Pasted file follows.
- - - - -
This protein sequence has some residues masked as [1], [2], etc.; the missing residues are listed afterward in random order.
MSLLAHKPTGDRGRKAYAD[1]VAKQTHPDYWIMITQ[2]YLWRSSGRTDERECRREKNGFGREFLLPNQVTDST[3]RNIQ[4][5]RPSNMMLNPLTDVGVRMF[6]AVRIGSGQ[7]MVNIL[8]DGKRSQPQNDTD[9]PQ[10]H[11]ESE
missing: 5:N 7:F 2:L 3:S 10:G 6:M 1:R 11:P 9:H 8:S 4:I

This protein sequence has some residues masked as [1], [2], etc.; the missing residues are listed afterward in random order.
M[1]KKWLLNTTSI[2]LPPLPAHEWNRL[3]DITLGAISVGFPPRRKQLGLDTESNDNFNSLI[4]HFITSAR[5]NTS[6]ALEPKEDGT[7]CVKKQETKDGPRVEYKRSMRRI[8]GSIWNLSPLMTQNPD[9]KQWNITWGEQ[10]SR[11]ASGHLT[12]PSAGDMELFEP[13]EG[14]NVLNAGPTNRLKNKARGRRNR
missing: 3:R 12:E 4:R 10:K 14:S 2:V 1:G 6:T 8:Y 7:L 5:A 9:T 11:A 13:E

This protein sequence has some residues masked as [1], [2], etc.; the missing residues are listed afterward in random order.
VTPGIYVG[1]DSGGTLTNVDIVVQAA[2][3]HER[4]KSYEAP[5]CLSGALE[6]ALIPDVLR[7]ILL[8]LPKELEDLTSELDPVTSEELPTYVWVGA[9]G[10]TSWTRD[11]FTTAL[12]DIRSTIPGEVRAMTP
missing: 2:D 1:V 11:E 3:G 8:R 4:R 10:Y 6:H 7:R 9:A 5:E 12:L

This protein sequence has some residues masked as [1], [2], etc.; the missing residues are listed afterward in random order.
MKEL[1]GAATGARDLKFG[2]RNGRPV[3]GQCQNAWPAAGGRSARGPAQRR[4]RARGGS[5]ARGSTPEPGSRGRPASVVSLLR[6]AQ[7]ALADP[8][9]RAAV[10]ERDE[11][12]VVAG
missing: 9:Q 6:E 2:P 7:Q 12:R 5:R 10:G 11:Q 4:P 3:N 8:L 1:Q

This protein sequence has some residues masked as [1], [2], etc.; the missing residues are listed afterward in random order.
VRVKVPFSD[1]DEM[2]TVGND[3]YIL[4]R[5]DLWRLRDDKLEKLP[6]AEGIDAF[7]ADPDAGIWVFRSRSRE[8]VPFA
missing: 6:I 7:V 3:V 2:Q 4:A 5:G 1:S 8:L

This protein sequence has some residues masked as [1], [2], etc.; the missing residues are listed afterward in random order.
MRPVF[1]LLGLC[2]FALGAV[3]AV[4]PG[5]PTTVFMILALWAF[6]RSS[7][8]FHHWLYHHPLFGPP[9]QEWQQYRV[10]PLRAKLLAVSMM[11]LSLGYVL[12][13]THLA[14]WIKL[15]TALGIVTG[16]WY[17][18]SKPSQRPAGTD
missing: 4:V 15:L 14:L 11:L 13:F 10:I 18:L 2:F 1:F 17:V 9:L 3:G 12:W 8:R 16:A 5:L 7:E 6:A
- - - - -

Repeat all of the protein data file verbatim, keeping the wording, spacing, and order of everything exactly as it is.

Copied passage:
This protein sequence has some residues masked as [1], [2], etc.; the missing residues are listed afterward in random order.
MSLLAHKPTGDRGRKAYAD[1]VAKQTHPDYWIMITQ[2]YLWRSSGRTDERECRREKNGFGREFLLPNQVTDST[3]RNIQ[4][5]RPSNMMLNPLTDVGVRMF[6]AVRIGSGQ[7]MVNIL[8]DGKRSQPQNDTD[9]PQ[10]H[11]ESE
missing: 5:N 7:F 2:L 3:S 10:G 6:M 1:R 11:P 9:H 8:S 4:I

This protein sequence has some residues masked as [1], [2], etc.; the missing residues are listed afterward in random order.
M[1]KKWLLNTTSI[2]LPPLPAHEWNRL[3]DITLGAISVGFPPRRKQLGLDTESNDNFNSLI[4]HFITSAR[5]NTS[6]ALEPKEDGT[7]CVKKQETKDGPRVEYKRSMRRI[8]GSIWNLSPLMTQNPD[9]KQWNITWGEQ[10]SR[11]ASGHLT[12]PSAGDMELFEP[13]EG[14]NVLNAGPTNRLKNKARGRRNR
missing: 3:R 12:E 4:R 10:K 14:S 2:V 1:G 6:T 8:Y 7:L 5:A 9:T 11:A 13:E

This protein sequence has some residues masked as [1], [2], etc.; the missing residues are listed afterward in random order.
VTPGIYVG[1]DSGGTLTNVDIVVQAA[2][3]HER[4]KSYEAP[5]CLSGALE[6]ALIPDVLR[7]ILL[8]LPKELEDLTSELDPVTSEELPTYVWVGA[9]G[10]TSWTRD[11]FTTAL[12]DIRSTIPGEVRAMTP
missing: 2:D 1:V 11:E 3:G 8:R 4:R 10:Y 6:H 7:R 9:A 5:E 12:L

This protein sequence has some residues masked as [1], [2], etc.; the missing residues are listed afterward in random order.
MKEL[1]GAATGARDLKFG[2]RNGRPV[3]GQCQNAWPAAGGRSARGPAQRR[4]RARGGS[5]ARGSTPEPGSRGRPASVVSLLR[6]AQ[7]ALADP[8][9]RAAV[10]ERDE[11][12]VVAG
missing: 9:Q 6:E 2:P 7:Q 12:R 5:R 10:G 11:Q 4:P 3:N 8:L 1:Q

This protein sequence has some residues masked as [1], [2], etc.; the missing residues are listed afterward in random order.
VRVKVPFSD[1]DEM[2]TVGND[3]YIL[4]R[5]DLWRLRDDKLEKLP[6]AEGIDAF[7]ADPDAGIWVFRSRSRE[8]VPFA
missing: 6:I 7:V 3:V 2:Q 4:A 5:G 1:S 8:L

This protein sequence has some residues masked as [1], [2], etc.; the missing residues are listed afterward in random order.
MRPVF[1]LLGLC[2]FALGAV[3]AV[4]PG[5]PTTVFMILALWAF[6]RSS[7][8]FHHWLYHHPLFGPP[9]QEWQQYRV[10]PLRAKLLAVSMM[11]LSLGYVL[12][13]THLA[14]WIKL[15]TALGIVTG[16]WY[17][18]SKPSQRPAGTD
missing: 4:V 15:L 14:L 11:L 13:F 10:I 18:L 2:F 1:F 17:V 9:L 3:G 12:W 8:R 16:A 5:L 7:E 6:A